Tell us a bit about yourself:
My name really is Mac Love. I am the Co-Founder and Chief Catalyst of Art x Love, a creative agency based in Akron, Ohio. We create art and design that changes the way people think, feel, and operate in select environments. My wife and I founded the company after meeting at a branding agency in New York City and moving to Ohio in 2013. Since starting our company in 2015, we have hired more than 200 local artists and produced hundreds of creative initiatives in Ohio.
What is your earliest memory of participating in arts and culture?
My parents didn’t let me watch television as a kid, so I entertained myself drawing mazes, tracing baseball cards, designing Lego sets (complete with instructions), and playing imaginary games in the woods. Arts and culture were mainstays in our household. I realized how special that was in Elementary School, when students quickly passed on the creative assignments. “I’m not an artist,” they’d say. That disavowal and creative insecurity always stuck with me. I’ve dedicated myself to helping people harness their creative courage to make a difference.
How do arts, culture, and environment impact your life in Summit County?
As a full-time artist and creative entrepreneur, I am constantly inspired by the people, places, activities, and environment around me.
Most recently, I have been encouraged by those calling for greater accountability, justice, and reform from local institutions and leaders. The “it is what it is” and “that’s the way we do things,” approaches have long been a frustration of mine. I’m excited for responsible, transparent, proactive, and equitable change.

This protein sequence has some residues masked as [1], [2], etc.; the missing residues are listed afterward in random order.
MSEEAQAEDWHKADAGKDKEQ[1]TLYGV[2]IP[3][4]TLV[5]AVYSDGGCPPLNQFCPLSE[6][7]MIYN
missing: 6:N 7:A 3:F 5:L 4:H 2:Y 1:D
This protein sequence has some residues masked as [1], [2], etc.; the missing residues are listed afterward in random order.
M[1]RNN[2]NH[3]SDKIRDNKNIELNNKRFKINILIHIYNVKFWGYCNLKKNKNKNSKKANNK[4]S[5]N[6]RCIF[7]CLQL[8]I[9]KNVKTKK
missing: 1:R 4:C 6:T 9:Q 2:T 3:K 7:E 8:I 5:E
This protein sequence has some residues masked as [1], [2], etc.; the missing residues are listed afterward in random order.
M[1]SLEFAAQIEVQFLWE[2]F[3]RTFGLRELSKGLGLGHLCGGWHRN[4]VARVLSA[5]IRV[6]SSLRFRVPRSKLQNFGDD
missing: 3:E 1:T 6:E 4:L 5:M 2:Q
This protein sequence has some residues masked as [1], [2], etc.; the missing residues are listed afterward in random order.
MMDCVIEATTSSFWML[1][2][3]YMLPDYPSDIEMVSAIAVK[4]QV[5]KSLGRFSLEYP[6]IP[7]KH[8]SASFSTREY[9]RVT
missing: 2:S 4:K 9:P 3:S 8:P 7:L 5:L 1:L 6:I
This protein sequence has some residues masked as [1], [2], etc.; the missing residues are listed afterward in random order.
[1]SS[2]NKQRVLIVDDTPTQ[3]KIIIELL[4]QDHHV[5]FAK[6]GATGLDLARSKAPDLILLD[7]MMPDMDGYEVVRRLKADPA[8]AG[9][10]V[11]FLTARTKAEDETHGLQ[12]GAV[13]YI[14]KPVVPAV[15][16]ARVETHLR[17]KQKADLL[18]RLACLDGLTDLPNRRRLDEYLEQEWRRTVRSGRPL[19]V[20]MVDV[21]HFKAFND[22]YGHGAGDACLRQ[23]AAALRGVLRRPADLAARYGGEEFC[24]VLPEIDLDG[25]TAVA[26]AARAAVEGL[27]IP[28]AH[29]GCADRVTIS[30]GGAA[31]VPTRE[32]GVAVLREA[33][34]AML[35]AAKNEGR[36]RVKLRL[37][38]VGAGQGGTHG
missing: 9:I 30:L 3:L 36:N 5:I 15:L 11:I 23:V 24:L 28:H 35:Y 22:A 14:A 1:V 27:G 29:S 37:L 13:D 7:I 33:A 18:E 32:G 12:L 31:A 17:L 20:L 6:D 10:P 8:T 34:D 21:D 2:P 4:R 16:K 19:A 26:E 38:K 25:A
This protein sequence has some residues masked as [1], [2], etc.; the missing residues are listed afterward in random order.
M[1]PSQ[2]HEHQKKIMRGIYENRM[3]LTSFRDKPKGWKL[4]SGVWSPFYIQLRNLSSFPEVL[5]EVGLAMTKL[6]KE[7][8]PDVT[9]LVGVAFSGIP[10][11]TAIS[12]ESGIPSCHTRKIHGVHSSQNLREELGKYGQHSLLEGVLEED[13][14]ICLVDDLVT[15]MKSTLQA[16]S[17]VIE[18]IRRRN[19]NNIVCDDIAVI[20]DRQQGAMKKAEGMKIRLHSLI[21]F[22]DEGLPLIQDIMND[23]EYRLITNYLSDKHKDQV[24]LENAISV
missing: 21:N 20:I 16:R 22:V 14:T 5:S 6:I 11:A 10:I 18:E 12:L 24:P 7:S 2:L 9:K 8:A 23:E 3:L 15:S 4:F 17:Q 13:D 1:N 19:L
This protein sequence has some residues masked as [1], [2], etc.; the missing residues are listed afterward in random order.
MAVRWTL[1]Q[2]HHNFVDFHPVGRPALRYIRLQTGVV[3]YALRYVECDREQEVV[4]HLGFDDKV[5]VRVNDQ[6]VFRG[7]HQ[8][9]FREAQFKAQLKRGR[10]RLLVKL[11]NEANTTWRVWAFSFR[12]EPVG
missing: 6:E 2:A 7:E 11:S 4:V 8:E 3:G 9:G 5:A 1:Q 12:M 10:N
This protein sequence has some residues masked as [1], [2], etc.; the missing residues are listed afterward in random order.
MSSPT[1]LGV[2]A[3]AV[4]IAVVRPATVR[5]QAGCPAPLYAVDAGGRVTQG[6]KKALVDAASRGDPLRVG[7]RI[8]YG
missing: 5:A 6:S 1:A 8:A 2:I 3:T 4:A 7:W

What artist, cultural organization, or experience do you wish more people knew about in Summit County?
There’s such an abundance! First, I’d encourage people to venture in new directions and get lost in discovery for themselves. If you walk a little further or bike around, it’s amazing the treasures you’ll find in Summit County.
I love the Sagamore Hills park, Lockkeepers Restaurant, the Inn at Brandywine Falls, graffiti in Hudson, The Henry Bierce Co., Cuyahoga Falls’ concrete corridors, wandering through the Myers School of Art’s studios, The Bomb Shelter, Nine Muses, Woodrow Nash, Time Cat, the Countryside Farmer’s Market, jogging through Summit Lake while the mist is over the water, and pretty much everything around Peninsula from the Quarry to the Peninsula Art Academy. I also love the local ruins – from the old factories to the train tracks, stone walls, and rusted machinery in the woods.
Why is it so important to you/your family to support arts and culture? Why do arts and culture matter to you?
I think art is the purpose of life. It’s creating, expressing, experiencing, challenging, indulging, failing, learning, sharing, diversifying, innovating, and growing in every way. It’s perfectly imperfect, and makes this whole experiment of life worth every second.
We support arts and culture because it makes us happy and redeems our faith in humanity. Art has the power to transform people, places, and history at faster than light speed. Art and culture are not a luxury, they are a necessity. We need to do so much more to support them. I think our world would be smarter, healthier, and richer for it.
Have you seen an example of how arts and culture have positively impacted your community? Can you describe it?
I am obsessed with demonstrating the return on investment of art in our communities. Our @PLAY project explored every street in Akron’s 24 neighborhoods, engaged thousands of residents, and produced 93 unique initiatives in 18 months that generated 100 murals, 50 public space transformations, 2 reinvigorated public pools, 1 parcour trail, and a traveling theater production.